I have glancingly addressed issues associated with the Constitution in other columns and blogs, but I directly address Paul Gessing’s “Federalism is key to America’s future” (24 May on this blog) because it is a local example of interpretations of the Constitution tailored to serve special interests. Gessing is the Executive Director of the Rio Grande Foundation, which is largely funded by oil and gas industries. These and other large corporations prefer state governments to have more, the federal government to have less, power because they can exert more influence on the former than on the latter. His first four paragraphs on federalism, most of which I quote, should be read in this light:

…Federalism, at least as conceived by the Founding Fathers in the Constitution, meant that the central government in Washington had a few, strictly-limited powers, but that an overwhelming majority of what was to be done was to be left to the states and people.

The belief that Washington’s powers were few and limited was so important to the founders that two separate amendments essentially re-stated this. The 10th amendment clarifies the issue, simply stating, “The powers not delegated to the United States by the Constitution, nor prohibited by it to the States, are reserved to the States respectively, or to the people.”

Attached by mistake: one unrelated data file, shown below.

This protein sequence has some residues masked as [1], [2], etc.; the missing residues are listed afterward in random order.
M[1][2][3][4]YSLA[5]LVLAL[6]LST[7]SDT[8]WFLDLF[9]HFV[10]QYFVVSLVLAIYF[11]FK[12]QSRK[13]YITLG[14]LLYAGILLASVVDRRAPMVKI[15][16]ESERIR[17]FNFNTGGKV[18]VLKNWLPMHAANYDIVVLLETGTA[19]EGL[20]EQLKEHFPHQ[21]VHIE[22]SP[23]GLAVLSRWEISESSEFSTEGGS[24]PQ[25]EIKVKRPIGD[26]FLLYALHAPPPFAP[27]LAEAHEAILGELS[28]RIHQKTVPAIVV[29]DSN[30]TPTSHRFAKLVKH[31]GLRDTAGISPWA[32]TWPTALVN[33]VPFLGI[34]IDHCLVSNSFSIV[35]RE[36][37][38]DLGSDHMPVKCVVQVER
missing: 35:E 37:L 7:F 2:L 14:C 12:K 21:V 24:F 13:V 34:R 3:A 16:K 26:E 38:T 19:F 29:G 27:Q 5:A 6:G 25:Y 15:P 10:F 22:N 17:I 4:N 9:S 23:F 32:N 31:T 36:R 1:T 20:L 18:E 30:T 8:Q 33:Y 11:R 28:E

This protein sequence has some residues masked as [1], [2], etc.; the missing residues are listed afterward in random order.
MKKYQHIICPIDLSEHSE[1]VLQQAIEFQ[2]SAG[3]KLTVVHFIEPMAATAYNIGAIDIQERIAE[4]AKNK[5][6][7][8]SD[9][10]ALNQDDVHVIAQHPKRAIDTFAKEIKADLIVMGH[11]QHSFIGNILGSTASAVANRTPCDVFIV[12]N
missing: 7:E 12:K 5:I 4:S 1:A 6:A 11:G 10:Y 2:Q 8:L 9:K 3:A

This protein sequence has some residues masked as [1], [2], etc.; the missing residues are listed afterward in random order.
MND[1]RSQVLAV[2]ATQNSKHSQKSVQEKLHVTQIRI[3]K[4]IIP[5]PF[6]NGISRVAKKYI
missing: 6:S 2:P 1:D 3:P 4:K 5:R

To say that we have strayed far from this concept over the past 225 years or so would be an understatement. Federal policies now dictate state actions in education, health care, environmental policy, and a wide variety of other regulatory powers (to name just a few).

None of the aforementioned policy areas were named in the Constitution and, given the strict limits placed on federal activities, it seems worthwhile to at least discuss whether Washington has a role in these policy areas at all. But we have obviously crossed that bridge in the courts and Congress, and now we have a $14 trillion federal debt to show for it.

The first thing to say is that no connection whatsoever exists between the size of the federal deficit and government policies claimed to be Constitutionally improper. At any time, the federal government could have adopted tax or spending policies which would have prevented or eliminated any deficit. In fact, the Clinton administration did exactly so; had its policies been continued, they would have eliminated the deficit by 2010.